The demand—and lucrative income—for short term rentals continues to drive evictions and possibly break agreements.
What Happened to the Rent-Controlled Apartments?
Last week the San Francisco City Attorney demanded answers about the Trinity Plaza Project, a new development in the Mission district that had been designated as long-term residential housing but appears to be used in part for short-term rentals.
The project once hailed as “the Miracle of Mission Street” promised benefits such as 360 new apartments to be designated as rent controlled. These apartments were intended to replace units that the developer demolished in constructing the new project. The City Attorney’s office has found that at least 16 of these rent-controlled apartments were being leased to a single person, apparently for the use of short term rentals.
Letter Demands Answers
The August 5th letter written by City Attorney Dennis Herrera stated that there is evidence that the apartments were, or may be still be, marketed for transient occupancy as “The SOMA Suites Hotel.” This unincorporated entity has the address as 1188 Mission Street, the same address where the rent-controlled apartments were to be located.
The City found that the same individual also leased seven apartments at 1190 Mission Street. Although these were not designated as rent controlled, they were also part of the agreement to provide long-term apartments.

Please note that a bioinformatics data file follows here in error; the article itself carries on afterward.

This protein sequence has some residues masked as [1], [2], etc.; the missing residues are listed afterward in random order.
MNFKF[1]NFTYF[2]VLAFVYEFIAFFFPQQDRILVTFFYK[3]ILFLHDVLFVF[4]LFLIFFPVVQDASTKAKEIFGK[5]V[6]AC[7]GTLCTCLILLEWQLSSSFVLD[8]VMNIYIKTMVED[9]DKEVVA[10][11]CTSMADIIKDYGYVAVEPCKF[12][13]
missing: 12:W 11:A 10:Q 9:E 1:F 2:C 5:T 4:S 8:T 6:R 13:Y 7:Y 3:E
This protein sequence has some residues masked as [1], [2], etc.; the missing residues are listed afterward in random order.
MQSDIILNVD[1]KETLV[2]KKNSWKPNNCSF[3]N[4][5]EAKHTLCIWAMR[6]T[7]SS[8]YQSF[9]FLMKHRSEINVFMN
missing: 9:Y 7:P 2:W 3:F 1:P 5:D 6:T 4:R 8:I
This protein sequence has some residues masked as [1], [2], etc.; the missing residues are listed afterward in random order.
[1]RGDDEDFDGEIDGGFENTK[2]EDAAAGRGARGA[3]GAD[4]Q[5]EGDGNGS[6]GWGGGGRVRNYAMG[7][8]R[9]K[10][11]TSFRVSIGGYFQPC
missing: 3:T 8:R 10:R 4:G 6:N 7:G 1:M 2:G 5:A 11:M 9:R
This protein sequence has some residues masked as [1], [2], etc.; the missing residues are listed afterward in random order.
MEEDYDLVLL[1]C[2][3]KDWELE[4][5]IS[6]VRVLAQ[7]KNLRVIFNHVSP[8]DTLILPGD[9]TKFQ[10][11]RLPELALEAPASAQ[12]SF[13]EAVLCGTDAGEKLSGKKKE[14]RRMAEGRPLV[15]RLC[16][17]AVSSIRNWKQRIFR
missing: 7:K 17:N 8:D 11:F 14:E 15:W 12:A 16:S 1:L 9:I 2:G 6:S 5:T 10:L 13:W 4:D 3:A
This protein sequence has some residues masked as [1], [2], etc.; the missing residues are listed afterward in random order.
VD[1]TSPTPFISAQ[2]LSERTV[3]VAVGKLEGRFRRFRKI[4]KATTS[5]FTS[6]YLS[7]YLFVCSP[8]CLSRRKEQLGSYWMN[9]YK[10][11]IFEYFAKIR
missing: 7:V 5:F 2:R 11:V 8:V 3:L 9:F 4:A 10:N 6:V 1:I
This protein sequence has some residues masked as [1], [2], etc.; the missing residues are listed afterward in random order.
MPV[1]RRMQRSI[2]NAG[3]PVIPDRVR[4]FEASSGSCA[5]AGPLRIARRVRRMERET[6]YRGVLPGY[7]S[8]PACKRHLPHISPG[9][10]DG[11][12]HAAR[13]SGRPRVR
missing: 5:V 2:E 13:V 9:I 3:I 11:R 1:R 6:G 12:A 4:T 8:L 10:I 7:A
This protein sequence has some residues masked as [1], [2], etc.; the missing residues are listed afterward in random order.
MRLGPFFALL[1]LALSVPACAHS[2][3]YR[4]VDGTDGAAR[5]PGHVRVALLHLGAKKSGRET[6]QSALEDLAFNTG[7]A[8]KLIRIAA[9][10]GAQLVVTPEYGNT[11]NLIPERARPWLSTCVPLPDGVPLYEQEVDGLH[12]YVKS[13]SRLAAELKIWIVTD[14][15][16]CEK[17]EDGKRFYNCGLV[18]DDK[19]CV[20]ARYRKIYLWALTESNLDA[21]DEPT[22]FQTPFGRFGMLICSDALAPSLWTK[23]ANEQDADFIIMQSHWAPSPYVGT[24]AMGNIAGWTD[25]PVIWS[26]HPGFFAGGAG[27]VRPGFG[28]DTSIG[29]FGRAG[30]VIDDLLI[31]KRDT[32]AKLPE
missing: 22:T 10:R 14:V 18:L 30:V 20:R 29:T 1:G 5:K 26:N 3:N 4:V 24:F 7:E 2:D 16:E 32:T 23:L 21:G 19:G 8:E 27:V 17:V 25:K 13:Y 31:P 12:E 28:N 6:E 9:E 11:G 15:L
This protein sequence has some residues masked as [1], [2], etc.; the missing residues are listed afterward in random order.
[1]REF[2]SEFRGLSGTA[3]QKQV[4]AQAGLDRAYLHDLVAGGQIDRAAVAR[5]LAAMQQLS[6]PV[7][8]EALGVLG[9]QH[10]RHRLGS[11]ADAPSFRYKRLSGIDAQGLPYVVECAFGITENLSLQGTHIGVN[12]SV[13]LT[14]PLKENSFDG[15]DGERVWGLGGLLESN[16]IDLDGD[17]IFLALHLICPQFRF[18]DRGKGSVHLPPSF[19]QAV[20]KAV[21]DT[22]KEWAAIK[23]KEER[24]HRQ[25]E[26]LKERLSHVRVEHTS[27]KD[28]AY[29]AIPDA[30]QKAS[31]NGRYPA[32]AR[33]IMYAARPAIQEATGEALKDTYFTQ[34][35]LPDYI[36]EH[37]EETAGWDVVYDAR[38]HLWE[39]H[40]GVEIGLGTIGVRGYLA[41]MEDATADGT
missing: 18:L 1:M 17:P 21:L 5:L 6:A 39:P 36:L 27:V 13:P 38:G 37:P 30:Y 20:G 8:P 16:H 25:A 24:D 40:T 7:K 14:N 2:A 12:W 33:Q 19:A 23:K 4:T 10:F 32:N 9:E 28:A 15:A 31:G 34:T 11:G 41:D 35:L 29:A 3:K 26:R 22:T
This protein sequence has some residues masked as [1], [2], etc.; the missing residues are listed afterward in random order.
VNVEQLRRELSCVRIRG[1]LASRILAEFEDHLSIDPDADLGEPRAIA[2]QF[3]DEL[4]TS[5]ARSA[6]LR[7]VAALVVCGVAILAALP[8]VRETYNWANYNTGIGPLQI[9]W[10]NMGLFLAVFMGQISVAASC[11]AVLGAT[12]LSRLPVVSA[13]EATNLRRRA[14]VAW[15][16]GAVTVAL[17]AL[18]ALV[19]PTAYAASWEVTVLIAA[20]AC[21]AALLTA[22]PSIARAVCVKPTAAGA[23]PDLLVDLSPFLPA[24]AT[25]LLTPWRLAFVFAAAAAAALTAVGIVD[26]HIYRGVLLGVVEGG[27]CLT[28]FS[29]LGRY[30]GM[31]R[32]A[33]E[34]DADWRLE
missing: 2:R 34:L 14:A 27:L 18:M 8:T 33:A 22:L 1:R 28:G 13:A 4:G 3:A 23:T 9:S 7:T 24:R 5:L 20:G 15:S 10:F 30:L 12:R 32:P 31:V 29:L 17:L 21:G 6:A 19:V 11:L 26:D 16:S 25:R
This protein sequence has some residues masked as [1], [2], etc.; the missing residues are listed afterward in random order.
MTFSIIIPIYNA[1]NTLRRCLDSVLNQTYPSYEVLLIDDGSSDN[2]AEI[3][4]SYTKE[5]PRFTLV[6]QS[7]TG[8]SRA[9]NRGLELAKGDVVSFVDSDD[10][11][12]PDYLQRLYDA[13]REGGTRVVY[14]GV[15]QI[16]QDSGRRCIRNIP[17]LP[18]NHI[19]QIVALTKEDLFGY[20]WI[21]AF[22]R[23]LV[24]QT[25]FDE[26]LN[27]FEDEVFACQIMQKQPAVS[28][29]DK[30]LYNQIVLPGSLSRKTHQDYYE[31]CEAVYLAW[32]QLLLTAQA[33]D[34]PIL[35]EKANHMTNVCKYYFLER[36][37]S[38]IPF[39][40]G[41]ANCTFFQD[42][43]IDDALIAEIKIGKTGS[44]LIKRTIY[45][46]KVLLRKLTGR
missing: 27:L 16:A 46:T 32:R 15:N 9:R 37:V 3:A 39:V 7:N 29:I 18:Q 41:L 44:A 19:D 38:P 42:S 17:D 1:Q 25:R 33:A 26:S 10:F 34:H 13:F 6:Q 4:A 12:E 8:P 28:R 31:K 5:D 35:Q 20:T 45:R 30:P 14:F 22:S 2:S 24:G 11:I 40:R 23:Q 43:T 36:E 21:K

The letter written to Angelo Sangiacomo asked for information about the use of the properties and an explanation. The City Attorney’s office gave August 17th, 2015 as a date by which Mr. Sangiacomo should respond.
Called the “Father” of Rent Control
Mr. Sangiacomo is a famous figure in San Francisco tenant history. According to the San Francisco Apartment Association, just before the Board of Supervisors passed the first rent freeze in 1979, two of the city’s supervisors sat down with Mr. Sangiacomo to plead with him to halt the large-scale rent increases in which his company had imposed on many tenants. These increases has ignited a drive by tenants to put rent control on the ballot. Mr. Sangiacomo declined to alter his stand on rent increases.
Now, several decades later, tenants are facing a new, significant threat to their homes. Landlords can make more substantially more money by renting apartments as short-term rentals. Do you suspect that you are being evicted so that the landlord can use your home as a short-term rental? You should consider discussing your case with an experienced tenant attorney.